How much time and effort is involved in undertaking culture change?

Undertaking culture change isn’t simple. It’s a significant commitment for your organization to make. You’ll need to do the following:

  • identify at least one champion (not necessarily a senior manager) committed to moving the process along over several years
  • set up and support an active Culture Change Coalition (made up of staff from different disciplines, family, and older adults) that follows the principles of Authentic Partnerships
  • provide everyone in your organization regular opportunities to contribute to the culture change work

The Culture Change Toolkit

Your champion doesn’t have to be an expert in culture change. The PiDC Alliance Culture Change Toolkit is a step-by-step guide to the Appreciative Inquiry process. It includes downloadable handouts, fact sheets, group exercises, activities, worksheets, and other practical resources to support the work of your Culture Change Coalition. It can be accessed online at no cost.

Adapting the Toolkit to Your Needs

Our experience shows that organizations tend to adapt the toolkit to their needs. For instance, rather than work through the five phases of the Appreciative Inquiry process one after the other over an extended period of time, one organization chose to work through the Dawn, Discovery, and Dream phases in one large retreat (after collecting stories about what was working well). Customizing the process to your own circumstances is possible as well, so long as you honour the key principles of Authentic Partnerships and Appreciative Inquiry.

Additional Assistance

Beyond the toolkit, additional assistance is available from the PiDC Alliance. Research team members can help your organization better understand what’s involved in culture change before you embark on the process or provide coaching once you’ve begun. Contact us if you’re interested in further details. Depending upon the amount of support your organization is looking for, there may be a fee involved (which can be negotiated up front).

Culture Change Readiness Self-Assessment

Is your organization ready to begin a culture change initiative? Check through the following list of starting points to find out.

If you feel you’re coming up short in a particular area, don’t worry; we’re happy to help you figure out how to get ready. Simply contact us

Starting points for a culture change initiative not at all a bit partially mostly completely Why it’s important

Leaders are open to working in Authentic Partnership

Guiding principles

  1. genuine regard for self and others
  2. synergistic relationships
  3. focus on the process

Organizations committed to culture change consider the voices of all those involved in the care process including older adults, family members and staff at all levels and in all disciplines. They recognize that by working together, we are more than the sum of our parts. Research suggests that collaborative processes lead to better experiences and outcomes.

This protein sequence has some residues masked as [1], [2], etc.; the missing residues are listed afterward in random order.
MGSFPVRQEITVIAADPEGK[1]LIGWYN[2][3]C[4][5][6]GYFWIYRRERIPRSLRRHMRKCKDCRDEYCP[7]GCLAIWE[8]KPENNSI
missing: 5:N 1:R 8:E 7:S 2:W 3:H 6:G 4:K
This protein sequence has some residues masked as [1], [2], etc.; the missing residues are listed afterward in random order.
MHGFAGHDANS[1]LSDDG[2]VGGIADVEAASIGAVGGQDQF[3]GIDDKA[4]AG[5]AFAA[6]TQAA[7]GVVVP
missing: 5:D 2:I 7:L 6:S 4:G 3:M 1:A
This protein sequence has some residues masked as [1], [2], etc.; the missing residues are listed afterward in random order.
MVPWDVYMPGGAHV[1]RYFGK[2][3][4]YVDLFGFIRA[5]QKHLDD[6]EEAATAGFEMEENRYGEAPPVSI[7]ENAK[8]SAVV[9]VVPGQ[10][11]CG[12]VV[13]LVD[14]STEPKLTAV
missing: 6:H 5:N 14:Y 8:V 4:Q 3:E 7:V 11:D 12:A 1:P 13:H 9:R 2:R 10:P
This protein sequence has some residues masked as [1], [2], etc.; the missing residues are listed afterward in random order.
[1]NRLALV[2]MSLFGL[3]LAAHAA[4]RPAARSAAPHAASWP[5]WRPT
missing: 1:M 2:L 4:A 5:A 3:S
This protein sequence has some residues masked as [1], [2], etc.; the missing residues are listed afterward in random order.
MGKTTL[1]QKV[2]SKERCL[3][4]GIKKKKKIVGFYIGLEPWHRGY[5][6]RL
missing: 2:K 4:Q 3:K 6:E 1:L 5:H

Leaders are interested in pursuing a relational model of living

(Relational models focus on living life to the fullest and embracing flexibility, self-determination, and a sense of community)

Culture change can be challenging because it asks everyone to consider shifting and disrupting assumptions about how and why the organization functions as it does. Leaders need to at least be open to a relational model of living in the initial stages. As culture change work proceeds, they’ll need to model behaviour that’s consistent with relational caring values. And they’ll need to support staff as they try news ways of caring.

Organizational leaders are willing to empower and support members of the culture change team (made up of staff, older adults and families)

In order for culture change to work, members of the culture change team have to be empowered to think and act in ways that challenge and build on traditional ways of operation while supporting a shared vision.

One or more culture change champions can be identified within the organization

Sometimes the people best positioned to lead change aren’t senior leaders. However, they may need coaching and support to be effective change champions.

Leaders are willing to break away from “traditional” top-down problem solving

When using traditional problem-solving, people often become focused on what is not working and may feel overwhelmed, insecure, powerless, or blamed. These feelings do not encourage individuals to take part in a large scale culture change process.

Leaders and team members are willing to commit to an appreciative inquiry approach, even if it’s outside their comfort zone

Appreciative Inquiry seeks to discover what it is that gives life to an organization when it is most successful and connected to its members and community. Building on the strengths of your organization can be energizing for everyone involved. It can help you undercover exciting, creative possibilities that may otherwise go undiscovered.

The shift to a relational model of living aligns (or can be aligned) with your organization’s strategic plan

Culture change is about visioning, identifying shared priorities, developing collaborative solutions, committing to realistic action plans, and carrying them out. When successful, it shapes your organization’s future direction and creates a deeper understanding of its reason for being.

Download this table as a pdf


Dupuis, S.L., McAiney, C.A., Fortune, D. B., Ploeg, J., & de Witt, L. (2014). Theoretical foundations guiding culture change: The work of the Partnerships in Dementia Care Alliance. Dementia Online First, January 13, 2014. Available from Sage Journals Online